Byrne Justice Assistance Grants – $850 million in criminal justice funding assistance to states and units of local government.

Legal Services Corporation – $50 million for additional assistance to non-profit legal aid programs across the country, to enable them to provide civil legal assistance to low-income persons affected by coronavirus and the economic downturn.

Transportation Grants-in-Aid to Airports – $10 billion will help publicly-owned commercial airports meet ongoing needs, continue current projects, and assist with operating costs.

Transit Infrastructure Grants – $25 billion will help transit operators protect health and safety and maintain transit service.  Recipients are transit agencies, awarded via formula.

Housing Tenant-Based Rental Assistance – $1.25 billion for public housing authorities to ensure that current tenants remain safely and stably housed and to address increased operational costs.

Public Housing Operating Fund – $685 million to help public housing authorities with increased operational costs related to coronavirus.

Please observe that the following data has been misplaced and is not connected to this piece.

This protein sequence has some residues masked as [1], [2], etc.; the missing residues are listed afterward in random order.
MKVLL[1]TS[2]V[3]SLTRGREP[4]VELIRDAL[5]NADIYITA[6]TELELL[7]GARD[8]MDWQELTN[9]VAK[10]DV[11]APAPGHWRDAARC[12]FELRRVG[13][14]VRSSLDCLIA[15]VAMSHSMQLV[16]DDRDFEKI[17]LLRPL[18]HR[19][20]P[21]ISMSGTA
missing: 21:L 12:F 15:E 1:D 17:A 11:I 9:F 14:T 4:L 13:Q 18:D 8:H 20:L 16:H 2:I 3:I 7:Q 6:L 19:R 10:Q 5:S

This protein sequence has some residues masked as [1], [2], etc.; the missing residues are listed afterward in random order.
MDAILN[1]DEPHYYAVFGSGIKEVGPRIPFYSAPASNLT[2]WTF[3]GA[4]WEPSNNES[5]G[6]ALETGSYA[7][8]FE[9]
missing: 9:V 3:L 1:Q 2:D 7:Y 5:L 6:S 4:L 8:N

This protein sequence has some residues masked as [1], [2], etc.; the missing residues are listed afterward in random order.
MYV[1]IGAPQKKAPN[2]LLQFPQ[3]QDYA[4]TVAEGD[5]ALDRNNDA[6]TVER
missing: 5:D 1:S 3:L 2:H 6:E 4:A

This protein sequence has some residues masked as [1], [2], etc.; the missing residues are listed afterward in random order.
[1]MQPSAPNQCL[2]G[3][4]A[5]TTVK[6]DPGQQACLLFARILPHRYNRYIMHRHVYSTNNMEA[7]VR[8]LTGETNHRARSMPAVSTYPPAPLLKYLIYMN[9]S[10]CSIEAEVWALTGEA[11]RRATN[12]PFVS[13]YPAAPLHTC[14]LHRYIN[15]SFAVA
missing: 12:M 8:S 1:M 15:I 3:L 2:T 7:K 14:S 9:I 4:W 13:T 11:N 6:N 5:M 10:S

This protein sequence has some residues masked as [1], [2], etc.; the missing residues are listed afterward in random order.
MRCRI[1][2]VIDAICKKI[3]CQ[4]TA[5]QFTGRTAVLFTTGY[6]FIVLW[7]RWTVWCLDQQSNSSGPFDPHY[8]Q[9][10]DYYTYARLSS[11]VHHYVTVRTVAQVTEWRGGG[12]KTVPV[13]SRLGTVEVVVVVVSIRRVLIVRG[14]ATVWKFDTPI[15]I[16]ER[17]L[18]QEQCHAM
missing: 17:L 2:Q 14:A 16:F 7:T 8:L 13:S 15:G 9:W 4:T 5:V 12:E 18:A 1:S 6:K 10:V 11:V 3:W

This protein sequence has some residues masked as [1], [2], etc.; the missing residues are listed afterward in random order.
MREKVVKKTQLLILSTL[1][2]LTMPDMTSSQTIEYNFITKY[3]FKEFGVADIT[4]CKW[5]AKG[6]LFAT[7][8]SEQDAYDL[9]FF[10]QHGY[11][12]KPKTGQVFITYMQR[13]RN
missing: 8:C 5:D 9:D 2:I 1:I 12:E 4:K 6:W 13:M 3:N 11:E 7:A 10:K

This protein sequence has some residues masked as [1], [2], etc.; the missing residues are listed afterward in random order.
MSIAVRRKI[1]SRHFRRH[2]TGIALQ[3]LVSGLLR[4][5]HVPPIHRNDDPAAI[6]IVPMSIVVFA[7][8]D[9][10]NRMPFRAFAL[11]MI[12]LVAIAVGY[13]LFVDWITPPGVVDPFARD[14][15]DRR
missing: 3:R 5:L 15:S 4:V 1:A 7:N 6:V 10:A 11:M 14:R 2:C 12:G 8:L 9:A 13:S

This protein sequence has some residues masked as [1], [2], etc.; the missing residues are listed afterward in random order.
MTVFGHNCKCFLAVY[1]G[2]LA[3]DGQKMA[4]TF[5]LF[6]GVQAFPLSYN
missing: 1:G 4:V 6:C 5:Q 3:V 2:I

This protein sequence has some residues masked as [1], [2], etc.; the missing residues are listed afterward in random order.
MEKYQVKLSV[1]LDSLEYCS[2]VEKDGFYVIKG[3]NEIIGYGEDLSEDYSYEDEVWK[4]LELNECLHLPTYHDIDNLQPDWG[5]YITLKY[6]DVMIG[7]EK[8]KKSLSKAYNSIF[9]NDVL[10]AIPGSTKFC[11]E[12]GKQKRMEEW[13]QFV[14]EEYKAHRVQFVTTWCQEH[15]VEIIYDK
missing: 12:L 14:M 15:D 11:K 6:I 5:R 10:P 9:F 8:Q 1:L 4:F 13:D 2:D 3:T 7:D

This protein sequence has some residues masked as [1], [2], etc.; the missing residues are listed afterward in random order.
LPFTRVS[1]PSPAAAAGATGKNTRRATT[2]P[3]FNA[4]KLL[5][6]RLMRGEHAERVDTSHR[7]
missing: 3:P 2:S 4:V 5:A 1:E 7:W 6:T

Native American Programs – $300 million for the Native American Housing Block Grant and Indian Community Development Block Grant programs, supporting Tribal governments and Tribally Designated Housing Entities.

Housing Opportunities for Persons with AIDS – $65 million state and local governments to maintain rental assistance and enhance services for persons living with HIV/AIDS.

Homeless Assistance Grants – $4 billion in funding to state and local governments to support additional homeless assistance, as well as eviction and homelessness prevention activities.

Education

Education State Fiscal Stabilization Fund – $30.75 billion, including $13.5 billion for local education agencies for K-12 needs and costs.

Project SERV – $100 million to help restore the learning environment at K-12 schools and universities disrupted by coronavirus.

Child Care and Development Block Grants – $3.5 billion will help child care programs pay staff, offer alternative child care options for facilities temporarily closed, and provide emergency staffing needs to support first responders and health care workers with access to child care while they respond to the pandemic.

Head Start – $750 million to support staff and students throughout closures, clean and sanitize facilities, and support summer school operations in communities as they recover.

Institute of Museum and Library Services – $50 million to provide funding to libraries and museums for activities associated with coronavirus prevention, preparation, and response, including technology costs.